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Home > Health Library > Endometrial Ablation
Endometrial ablation is a type of procedure that's often used to treat heavy menstrual bleeding. It can also be used for other types of bleeding in the uterus. It's not recommended if you plan to get pregnant.
Ablation works by destroying the lining of your uterus. As it heals, the lining will scar. This scarring reduces or prevents bleeding.
You may be given gonadotropin-releasing hormone agonists (GnRH-As) 1 to 2 months before endometrial ablation. This can help thin the lining of the uterus before the procedure.
For the procedure, your doctor may give you medicine to help you relax. You may also get medicine to help with pain. First, your doctor places a tool called a speculum into your vagina. This opens the vagina a little bit. Next, the doctor may put a lighted tube through your cervix. This is called a hysteroscope or scope. It helps the doctor see inside your uterus. Then the doctor inserts a device to destroy the lining. This device may work in one of many ways. It may use a laser beam, heat, electricity, freezing, or microwaves.
Ablation can be done in a doctor's office. Or it may be done in a hospital. It usually takes less than an hour. You can go home after the procedure.
After the procedure, you may have some side effects, such as cramping, nausea, and vaginal discharge that may be watery and mixed with blood. This discharge will become clear after a couple of days. It can last for around 1 to 2 weeks.
It takes a few days to 2 weeks to recover. You will probably go home the same day.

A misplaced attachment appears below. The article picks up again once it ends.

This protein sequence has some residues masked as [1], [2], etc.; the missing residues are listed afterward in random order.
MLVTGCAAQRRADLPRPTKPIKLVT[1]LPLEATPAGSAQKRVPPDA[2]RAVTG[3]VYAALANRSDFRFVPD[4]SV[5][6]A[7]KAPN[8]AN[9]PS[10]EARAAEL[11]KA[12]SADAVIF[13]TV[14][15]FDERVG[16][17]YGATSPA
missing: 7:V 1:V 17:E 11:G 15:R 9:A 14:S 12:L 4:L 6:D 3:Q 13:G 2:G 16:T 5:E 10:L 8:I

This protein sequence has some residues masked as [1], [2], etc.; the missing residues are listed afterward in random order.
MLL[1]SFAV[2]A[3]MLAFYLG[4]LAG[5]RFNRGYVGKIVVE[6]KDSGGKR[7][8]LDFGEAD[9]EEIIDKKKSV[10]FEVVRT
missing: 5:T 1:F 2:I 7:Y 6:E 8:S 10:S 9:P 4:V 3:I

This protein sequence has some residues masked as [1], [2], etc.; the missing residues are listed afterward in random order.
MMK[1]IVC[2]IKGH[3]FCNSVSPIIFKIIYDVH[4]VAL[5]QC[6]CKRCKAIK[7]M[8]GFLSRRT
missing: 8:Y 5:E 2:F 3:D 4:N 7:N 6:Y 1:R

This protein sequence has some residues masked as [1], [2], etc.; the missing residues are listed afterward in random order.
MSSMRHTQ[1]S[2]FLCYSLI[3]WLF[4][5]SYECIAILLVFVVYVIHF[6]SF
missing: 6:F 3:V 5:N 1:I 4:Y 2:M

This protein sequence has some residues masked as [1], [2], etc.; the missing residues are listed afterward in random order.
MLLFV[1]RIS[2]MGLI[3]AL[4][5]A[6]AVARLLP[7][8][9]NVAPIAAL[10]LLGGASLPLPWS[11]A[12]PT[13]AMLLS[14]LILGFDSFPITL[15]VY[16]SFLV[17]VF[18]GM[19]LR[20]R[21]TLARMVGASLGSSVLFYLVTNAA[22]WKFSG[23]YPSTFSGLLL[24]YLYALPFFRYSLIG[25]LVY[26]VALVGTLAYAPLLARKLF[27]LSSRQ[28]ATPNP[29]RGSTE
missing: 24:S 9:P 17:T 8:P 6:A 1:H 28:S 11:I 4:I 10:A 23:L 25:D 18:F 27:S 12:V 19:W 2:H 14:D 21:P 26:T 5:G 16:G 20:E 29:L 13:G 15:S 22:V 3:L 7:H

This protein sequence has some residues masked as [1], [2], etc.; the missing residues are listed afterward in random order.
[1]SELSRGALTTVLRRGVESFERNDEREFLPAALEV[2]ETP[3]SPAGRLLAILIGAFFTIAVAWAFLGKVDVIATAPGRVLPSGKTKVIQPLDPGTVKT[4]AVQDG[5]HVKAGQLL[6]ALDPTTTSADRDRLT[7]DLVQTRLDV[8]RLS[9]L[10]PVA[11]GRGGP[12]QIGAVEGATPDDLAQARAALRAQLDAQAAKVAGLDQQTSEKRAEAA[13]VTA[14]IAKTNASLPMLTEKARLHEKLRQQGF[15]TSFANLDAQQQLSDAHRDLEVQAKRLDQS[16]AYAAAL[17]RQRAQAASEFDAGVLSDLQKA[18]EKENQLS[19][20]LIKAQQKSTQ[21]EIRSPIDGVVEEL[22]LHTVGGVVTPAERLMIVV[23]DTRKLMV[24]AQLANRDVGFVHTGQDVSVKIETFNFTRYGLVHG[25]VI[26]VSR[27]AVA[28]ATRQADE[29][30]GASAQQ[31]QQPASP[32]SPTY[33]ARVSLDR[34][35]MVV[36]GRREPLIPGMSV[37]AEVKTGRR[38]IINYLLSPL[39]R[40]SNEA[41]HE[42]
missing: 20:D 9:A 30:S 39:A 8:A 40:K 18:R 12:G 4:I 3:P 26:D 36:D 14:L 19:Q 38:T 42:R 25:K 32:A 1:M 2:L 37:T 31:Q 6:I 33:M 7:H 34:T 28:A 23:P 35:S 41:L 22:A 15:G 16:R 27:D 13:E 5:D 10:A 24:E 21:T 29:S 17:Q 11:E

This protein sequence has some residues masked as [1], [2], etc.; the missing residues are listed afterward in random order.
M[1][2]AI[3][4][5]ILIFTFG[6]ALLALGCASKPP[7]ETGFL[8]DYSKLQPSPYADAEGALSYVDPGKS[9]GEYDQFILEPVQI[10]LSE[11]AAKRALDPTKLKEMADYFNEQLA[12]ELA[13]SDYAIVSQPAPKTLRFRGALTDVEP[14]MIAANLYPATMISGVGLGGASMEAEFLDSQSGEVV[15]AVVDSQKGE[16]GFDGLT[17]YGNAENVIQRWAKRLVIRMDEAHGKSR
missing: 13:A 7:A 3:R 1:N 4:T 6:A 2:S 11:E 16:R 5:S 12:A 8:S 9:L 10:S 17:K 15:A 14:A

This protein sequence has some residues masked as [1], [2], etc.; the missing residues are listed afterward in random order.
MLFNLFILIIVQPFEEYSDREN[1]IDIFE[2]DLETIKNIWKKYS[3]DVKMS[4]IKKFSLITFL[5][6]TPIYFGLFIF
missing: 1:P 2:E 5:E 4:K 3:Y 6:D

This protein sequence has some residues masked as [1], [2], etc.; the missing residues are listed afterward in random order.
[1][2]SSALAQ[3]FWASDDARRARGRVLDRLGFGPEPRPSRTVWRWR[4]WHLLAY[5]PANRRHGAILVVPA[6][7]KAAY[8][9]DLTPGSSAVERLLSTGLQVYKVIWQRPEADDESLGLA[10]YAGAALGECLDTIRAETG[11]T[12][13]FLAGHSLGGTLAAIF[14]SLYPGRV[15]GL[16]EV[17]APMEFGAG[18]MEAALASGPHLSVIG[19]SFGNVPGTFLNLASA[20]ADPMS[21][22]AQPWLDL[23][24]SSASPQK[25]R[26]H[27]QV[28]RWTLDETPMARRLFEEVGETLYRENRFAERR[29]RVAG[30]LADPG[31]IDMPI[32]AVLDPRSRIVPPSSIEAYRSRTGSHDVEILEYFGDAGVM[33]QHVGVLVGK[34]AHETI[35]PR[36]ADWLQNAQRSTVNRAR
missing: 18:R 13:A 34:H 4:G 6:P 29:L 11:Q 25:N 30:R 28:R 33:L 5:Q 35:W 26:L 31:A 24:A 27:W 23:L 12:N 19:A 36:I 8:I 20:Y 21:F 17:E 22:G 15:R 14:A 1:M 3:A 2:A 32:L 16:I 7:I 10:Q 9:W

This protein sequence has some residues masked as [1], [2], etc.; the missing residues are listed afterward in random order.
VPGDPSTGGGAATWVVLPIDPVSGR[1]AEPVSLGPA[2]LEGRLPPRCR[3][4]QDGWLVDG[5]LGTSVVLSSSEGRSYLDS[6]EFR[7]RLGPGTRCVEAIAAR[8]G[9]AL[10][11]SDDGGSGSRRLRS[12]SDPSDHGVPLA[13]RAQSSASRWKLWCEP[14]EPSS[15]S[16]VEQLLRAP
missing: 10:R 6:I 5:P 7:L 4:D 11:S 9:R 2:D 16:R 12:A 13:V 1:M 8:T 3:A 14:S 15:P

Endometrial ablation is used to control heavy, prolonged uterine bleeding when:
Most people who have endometrial ablation are pleased with the results. It usually reduces menstrual bleeding or stops periods altogether.
But in some cases, more treatment may be needed several years after endometrial ablation. If you're younger, you are more likely to need a repeat procedure.
Problems that can happen during endometrial ablation include:
These problems are uncommon but can be severe.
Current as of:
November 22, 2021
Author: Healthwise StaffMedical Review: Sarah Marshall MD - Family MedicineMartin J. Gabica MD - Family MedicineKathleen Romito MD - Family MedicineKevin C. Kiley MD - Obstetrics and Gynecology
Current as of: November 22, 2021
Author: Healthwise Staff
Medical Review:Sarah Marshall MD - Family Medicine & Martin J. Gabica MD - Family Medicine & Kathleen Romito MD - Family Medicine & Kevin C. Kiley MD - Obstetrics and Gynecology
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